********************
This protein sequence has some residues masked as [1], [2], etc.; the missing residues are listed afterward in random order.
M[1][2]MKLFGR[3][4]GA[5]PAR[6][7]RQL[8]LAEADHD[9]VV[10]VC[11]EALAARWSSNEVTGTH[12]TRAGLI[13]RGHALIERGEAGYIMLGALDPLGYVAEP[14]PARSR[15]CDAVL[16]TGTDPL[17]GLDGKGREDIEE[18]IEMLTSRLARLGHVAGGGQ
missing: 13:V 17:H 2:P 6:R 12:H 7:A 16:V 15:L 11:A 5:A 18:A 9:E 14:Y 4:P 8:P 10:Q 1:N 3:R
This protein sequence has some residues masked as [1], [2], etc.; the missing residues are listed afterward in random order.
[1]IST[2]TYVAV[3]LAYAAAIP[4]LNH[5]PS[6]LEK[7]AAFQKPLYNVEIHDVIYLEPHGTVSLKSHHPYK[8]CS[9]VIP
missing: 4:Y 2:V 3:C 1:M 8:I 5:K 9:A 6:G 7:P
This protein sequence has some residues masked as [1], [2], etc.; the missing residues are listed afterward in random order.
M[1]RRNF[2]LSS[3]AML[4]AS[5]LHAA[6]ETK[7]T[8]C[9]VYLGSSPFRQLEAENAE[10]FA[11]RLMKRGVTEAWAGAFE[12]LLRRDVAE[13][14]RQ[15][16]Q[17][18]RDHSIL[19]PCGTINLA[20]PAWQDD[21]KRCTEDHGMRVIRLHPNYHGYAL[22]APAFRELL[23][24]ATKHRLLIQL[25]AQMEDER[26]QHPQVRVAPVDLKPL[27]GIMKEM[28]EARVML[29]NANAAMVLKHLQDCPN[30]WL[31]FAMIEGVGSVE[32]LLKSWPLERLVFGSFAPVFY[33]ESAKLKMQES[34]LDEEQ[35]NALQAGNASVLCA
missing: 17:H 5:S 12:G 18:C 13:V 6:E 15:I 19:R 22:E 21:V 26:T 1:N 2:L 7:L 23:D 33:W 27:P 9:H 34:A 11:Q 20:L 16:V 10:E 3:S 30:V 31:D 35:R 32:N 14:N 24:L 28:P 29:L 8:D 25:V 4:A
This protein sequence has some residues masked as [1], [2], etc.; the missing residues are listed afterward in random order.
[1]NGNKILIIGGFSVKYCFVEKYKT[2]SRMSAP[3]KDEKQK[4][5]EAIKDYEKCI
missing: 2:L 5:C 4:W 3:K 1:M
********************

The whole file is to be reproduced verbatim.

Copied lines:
This protein sequence has some residues masked as [1], [2], etc.; the missing residues are listed afterward in random order.
M[1][2]MKLFGR[3][4]GA[5]PAR[6][7]RQL[8]LAEADHD[9]VV[10]VC[11]EALAARWSSNEVTGTH[12]TRAGLI[13]RGHALIERGEAGYIMLGALDPLGYVAEP[14]PARSR[15]CDAVL[16]TGTDPL[17]GLDGKGREDIEE[18]IEMLTSRLARLGHVAGGGQ
missing: 13:V 17:H 2:P 6:R 12:H 7:A 16:V 15:L 11:A 5:A 18:A 9:E 14:Y 4:P 8:P 10:Q 1:N 3:R
This protein sequence has some residues masked as [1], [2], etc.; the missing residues are listed afterward in random order.
[1]IST[2]TYVAV[3]LAYAAAIP[4]LNH[5]PS[6]LEK[7]AAFQKPLYNVEIHDVIYLEPHGTVSLKSHHPYK[8]CS[9]VIP
missing: 4:Y 2:V 3:C 1:M 8:I 5:K 9:A 6:G 7:P
This protein sequence has some residues masked as [1], [2], etc.; the missing residues are listed afterward in random order.
M[1]RRNF[2]LSS[3]AML[4]AS[5]LHAA[6]ETK[7]T[8]C[9]VYLGSSPFRQLEAENAE[10]FA[11]RLMKRGVTEAWAGAFE[12]LLRRDVAE[13][14]RQ[15][16]Q[17][18]RDHSIL[19]PCGTINLA[20]PAWQDD[21]KRCTEDHGMRVIRLHPNYHGYAL[22]APAFRELL[23][24]ATKHRLLIQL[25]AQMEDER[26]QHPQVRVAPVDLKPL[27]GIMKEM[28]EARVML[29]NANAAMVLKHLQDCPN[30]WL[31]FAMIEGVGSVE[32]LLKSWPLERLVFGSFAPVFY[33]ESAKLKMQES[34]LDEEQ[35]NALQAGNASVLCA
missing: 17:H 5:S 12:G 18:C 13:V 6:E 15:I 19:R 22:E 21:V 26:T 1:N 2:L 7:L 23:D 33:W 27:P 9:H 34:A 11:Q 20:L 16:V 10:E 3:S 30:V 31:D 35:R 32:N 14:N 24:L 28:P 29:L 8:D 25:V 4:A
This protein sequence has some residues masked as [1], [2], etc.; the missing residues are listed afterward in random order.
[1]NGNKILIIGGFSVKYCFVEKYKT[2]SRMSAP[3]KDEKQK[4][5]EAIKDYEKCI
missing: 2:L 5:C 4:W 3:K 1:M